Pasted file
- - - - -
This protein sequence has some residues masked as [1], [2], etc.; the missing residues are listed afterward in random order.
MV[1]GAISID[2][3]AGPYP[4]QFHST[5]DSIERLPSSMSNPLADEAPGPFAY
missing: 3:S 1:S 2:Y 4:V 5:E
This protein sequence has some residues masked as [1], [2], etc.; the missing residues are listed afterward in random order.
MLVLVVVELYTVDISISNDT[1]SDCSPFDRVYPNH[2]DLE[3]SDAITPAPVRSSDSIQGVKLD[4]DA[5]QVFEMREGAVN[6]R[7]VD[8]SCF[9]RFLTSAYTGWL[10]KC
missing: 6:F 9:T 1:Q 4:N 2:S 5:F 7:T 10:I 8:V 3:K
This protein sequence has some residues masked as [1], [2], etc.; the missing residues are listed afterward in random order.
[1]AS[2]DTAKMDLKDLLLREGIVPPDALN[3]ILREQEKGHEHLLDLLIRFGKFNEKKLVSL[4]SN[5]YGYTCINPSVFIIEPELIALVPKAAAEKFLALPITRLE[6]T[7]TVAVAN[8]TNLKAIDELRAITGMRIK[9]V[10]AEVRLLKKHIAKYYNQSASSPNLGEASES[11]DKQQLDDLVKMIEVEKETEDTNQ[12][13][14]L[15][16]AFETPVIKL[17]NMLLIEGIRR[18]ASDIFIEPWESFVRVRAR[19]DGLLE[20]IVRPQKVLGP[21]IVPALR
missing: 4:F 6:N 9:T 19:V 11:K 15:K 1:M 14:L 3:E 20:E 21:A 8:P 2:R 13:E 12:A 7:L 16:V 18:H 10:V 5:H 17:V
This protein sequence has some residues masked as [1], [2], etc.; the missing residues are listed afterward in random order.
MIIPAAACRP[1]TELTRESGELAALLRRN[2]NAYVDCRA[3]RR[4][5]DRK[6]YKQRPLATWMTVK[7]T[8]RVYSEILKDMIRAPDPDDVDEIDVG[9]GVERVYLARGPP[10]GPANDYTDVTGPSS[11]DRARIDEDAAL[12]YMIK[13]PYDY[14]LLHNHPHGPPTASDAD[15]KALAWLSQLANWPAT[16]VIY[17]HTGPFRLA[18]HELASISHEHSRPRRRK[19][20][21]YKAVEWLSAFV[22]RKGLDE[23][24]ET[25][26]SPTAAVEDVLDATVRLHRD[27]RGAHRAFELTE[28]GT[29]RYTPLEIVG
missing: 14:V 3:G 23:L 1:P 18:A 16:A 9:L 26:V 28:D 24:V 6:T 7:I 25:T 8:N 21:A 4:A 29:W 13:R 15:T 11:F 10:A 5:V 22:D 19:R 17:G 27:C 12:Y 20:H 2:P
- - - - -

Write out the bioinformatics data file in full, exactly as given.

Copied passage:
This protein sequence has some residues masked as [1], [2], etc.; the missing residues are listed afterward in random order.
MV[1]GAISID[2][3]AGPYP[4]QFHST[5]DSIERLPSSMSNPLADEAPGPFAY
missing: 3:S 1:S 2:Y 4:V 5:E
This protein sequence has some residues masked as [1], [2], etc.; the missing residues are listed afterward in random order.
MLVLVVVELYTVDISISNDT[1]SDCSPFDRVYPNH[2]DLE[3]SDAITPAPVRSSDSIQGVKLD[4]DA[5]QVFEMREGAVN[6]R[7]VD[8]SCF[9]RFLTSAYTGWL[10]KC
missing: 6:F 9:T 1:Q 4:N 2:S 5:F 7:T 10:I 8:V 3:K
This protein sequence has some residues masked as [1], [2], etc.; the missing residues are listed afterward in random order.
[1]AS[2]DTAKMDLKDLLLREGIVPPDALN[3]ILREQEKGHEHLLDLLIRFGKFNEKKLVSL[4]SN[5]YGYTCINPSVFIIEPELIALVPKAAAEKFLALPITRLE[6]T[7]TVAVAN[8]TNLKAIDELRAITGMRIK[9]V[10]AEVRLLKKHIAKYYNQSASSPNLGEASES[11]DKQQLDDLVKMIEVEKETEDTNQ[12][13][14]L[15][16]AFETPVIKL[17]NMLLIEGIRR[18]ASDIFIEPWESFVRVRAR[19]DGLLE[20]IVRPQKVLGP[21]IVPALR
missing: 4:F 6:N 9:T 19:V 11:K 15:K 1:M 14:L 3:E 20:E 21:A 8:P 2:R 13:E 12:A 7:L 16:V 18:H 10:V 5:H 17:V
This protein sequence has some residues masked as [1], [2], etc.; the missing residues are listed afterward in random order.
MIIPAAACRP[1]TELTRESGELAALLRRN[2]NAYVDCRA[3]RR[4][5]DRK[6]YKQRPLATWMTVK[7]T[8]RVYSEILKDMIRAPDPDDVDEIDVG[9]GVERVYLARGPP[10]GPANDYTDVTGPSS[11]DRARIDEDAAL[12]YMIK[13]PYDY[14]LLHNHPHGPPTASDAD[15]KALAWLSQLANWPAT[16]VIY[17]HTGPFRLA[18]HELASISHEHSRPRRRK[19][20][21]YKAVEWLSAFV[22]RKGLDE[23][24]ET[25][26]SPTAAVEDVLDATVRLHRD[27]RGAHRAFELTE[28]GT[29]RYTPLEIVG
missing: 14:V 3:G 23:L 1:P 18:A 16:A 9:L 26:V 28:D 24:V 6:T 7:I 25:T 8:N 21:A 4:A 29:W 13:R 15:T 11:F 10:A 5:V 22:D 19:R 17:G 27:C 12:Y 20:H 2:P